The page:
$u_i=\left\{\begin{array}{cl}+v e & \text { if } u_i>0 \\ 0 & \text { if } u_i \leq 0\end{array}\right.$ where $i=1,2$           (43)

Remark (6): To use the barrier function instead of discontinuous term in the control law, the following PBFs hps(x) will be used [17]:

$u_s(s)=h_{p s}(s) * \operatorname{sign}(s)=\frac{s}{\epsilon-|s|}$               (44)

where, us(s) is a differentiable function of s(e).

Therefore, using the PBFs for us as in Eq. (44), u1 and u2 become:

$\begin{gathered}u_1=\frac{-1}{-a_{2 o} x_1+a_{3 o}}\left(\alpha_1 e_1+\frac{s_1}{\epsilon_1-\left|s_1\right|}\right) \\ u_2=G_o(x)^{-1}\left(F_o(x)+\alpha_2 e_2+\alpha_3 e_3+\frac{s_2}{\epsilon_2-\left|s_2\right|}\right)\end{gathered}$               (45)

where, $\epsilon_1$ is a constant, while $\epsilon_2$ is a time variable function which given by:

$\epsilon_2=\epsilon_{21} e x p^{-\lambda t}+\epsilon_{22}\left(1-e x p^{-\lambda t}\right)$              (46)

where, ϵ21>ϵ22>0.

Remark (7): Since u1 is a differentiable function according to Eq. (45) $\forall e_1>0$, the time derivative of u1 can be estimated using ACSMD.

5.3 Optimal of a linear control law

To guarantee an optimal ISMC, the LQR will be used to design a linear control for the control law in Eq. (39) [19]. The state space of the lower subsystem in Eq. (38) is described as:

$\dot{e}=\left[\begin{array}{ll}0 & 1 \\ 0 & 0\end{array}\right] e-\left[\begin{array}{l}0 \\ 1\end{array}\right] u_{2 n}$               (47)

The pair (A, B) is a controllable pair. Consequently, the linear control law which is described in Eq. (39) is derived from minimizing the cost function that mentioned in Eq. (3).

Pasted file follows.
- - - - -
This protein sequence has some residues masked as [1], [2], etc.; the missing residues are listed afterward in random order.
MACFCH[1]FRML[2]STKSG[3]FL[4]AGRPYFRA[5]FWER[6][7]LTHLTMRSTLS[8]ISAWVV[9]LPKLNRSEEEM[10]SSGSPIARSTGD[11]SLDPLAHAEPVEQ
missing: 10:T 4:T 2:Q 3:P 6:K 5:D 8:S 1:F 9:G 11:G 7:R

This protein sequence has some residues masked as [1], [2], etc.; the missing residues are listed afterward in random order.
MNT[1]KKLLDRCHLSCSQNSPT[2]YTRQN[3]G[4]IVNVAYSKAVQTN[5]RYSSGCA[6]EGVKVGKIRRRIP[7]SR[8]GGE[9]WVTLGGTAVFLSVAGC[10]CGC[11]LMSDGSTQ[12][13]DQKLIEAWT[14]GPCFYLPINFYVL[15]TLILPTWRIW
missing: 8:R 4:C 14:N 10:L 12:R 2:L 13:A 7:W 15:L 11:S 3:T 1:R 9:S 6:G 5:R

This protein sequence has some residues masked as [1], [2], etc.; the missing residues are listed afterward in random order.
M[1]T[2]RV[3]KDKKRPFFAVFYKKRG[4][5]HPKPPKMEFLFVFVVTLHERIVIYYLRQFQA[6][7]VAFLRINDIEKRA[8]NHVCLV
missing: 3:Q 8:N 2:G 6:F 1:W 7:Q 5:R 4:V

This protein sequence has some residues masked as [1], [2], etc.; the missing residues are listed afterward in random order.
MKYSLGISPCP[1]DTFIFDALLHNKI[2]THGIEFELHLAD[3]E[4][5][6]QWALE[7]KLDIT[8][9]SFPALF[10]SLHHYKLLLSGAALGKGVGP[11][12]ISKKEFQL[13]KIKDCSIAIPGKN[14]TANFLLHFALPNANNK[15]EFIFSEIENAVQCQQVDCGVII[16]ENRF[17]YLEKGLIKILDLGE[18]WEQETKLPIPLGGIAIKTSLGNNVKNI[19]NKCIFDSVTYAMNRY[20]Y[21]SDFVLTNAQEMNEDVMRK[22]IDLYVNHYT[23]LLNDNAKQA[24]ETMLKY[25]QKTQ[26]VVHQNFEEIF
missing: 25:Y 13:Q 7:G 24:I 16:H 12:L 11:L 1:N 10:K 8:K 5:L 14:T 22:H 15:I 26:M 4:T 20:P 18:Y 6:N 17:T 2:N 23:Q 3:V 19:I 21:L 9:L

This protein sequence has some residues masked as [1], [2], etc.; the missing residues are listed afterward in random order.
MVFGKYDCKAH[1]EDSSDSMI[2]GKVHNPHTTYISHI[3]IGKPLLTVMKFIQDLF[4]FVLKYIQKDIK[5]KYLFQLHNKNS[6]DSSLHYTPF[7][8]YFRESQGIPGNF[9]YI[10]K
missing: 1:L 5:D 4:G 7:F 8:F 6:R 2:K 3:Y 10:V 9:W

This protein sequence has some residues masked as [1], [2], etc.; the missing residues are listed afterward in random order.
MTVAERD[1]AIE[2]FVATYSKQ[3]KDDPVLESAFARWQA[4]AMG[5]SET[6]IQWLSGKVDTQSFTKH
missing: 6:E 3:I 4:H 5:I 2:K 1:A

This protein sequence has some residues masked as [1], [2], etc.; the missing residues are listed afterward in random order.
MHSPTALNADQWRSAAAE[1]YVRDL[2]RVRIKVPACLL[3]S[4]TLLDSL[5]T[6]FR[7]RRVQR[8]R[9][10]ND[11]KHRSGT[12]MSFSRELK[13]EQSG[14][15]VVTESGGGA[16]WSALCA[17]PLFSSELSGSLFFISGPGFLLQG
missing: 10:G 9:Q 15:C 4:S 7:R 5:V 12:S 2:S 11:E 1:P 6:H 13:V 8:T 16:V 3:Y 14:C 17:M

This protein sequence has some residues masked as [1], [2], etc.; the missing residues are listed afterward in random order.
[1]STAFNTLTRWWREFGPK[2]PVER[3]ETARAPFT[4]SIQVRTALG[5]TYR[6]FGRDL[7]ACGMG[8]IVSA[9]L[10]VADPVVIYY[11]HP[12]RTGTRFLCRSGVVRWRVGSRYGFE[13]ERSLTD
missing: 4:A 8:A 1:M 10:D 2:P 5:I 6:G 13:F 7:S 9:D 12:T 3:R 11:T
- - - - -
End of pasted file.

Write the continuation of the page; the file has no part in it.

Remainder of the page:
5.4 Chattering free sliding mode differentiator

In Eq. (32), the first step to implement the second controller u2 is the constraction of the sliding variable s2. Since e2 is uncertain function, so we need to estimate its derivative value using an observer as mentioned in Remark (4). The second state e3 is the time derivative of e2. The ACSMD is proposed here to obtain e3 which is introduced in studies [34, 35]. ACSMD is given by

$\left.\begin{array}{c}\sigma=e_2+\phi \\ \eta=\frac{2 \alpha_4}{\pi} \tan ^{-1}(\mu \sigma) \\ \dot{\phi}=-\eta \\ \dot{v}=\frac{1}{\tau}(-v+\eta)\end{array}\right\}$              (48)

where, σ is the sliding mode differentiator variable, α4 and μ are the differentiator parameters. The fourth equation in Eq. (48), $\dot{v}=\frac{1}{\tau}(-v+\eta)$, is a low pass filter (LPF) with time constant $\tau$. The output of the LPF, v, is the estimated value of e3. According to the study [34], the bound on the steady state estimation error is given by:

$\left|v(t)-e_3(t)\right| \leq \frac{2}{\tau \mu} \tan \left(\frac{\pi}{2 \alpha_4}\left|e_3\right|_{\max }\right)$                 (49)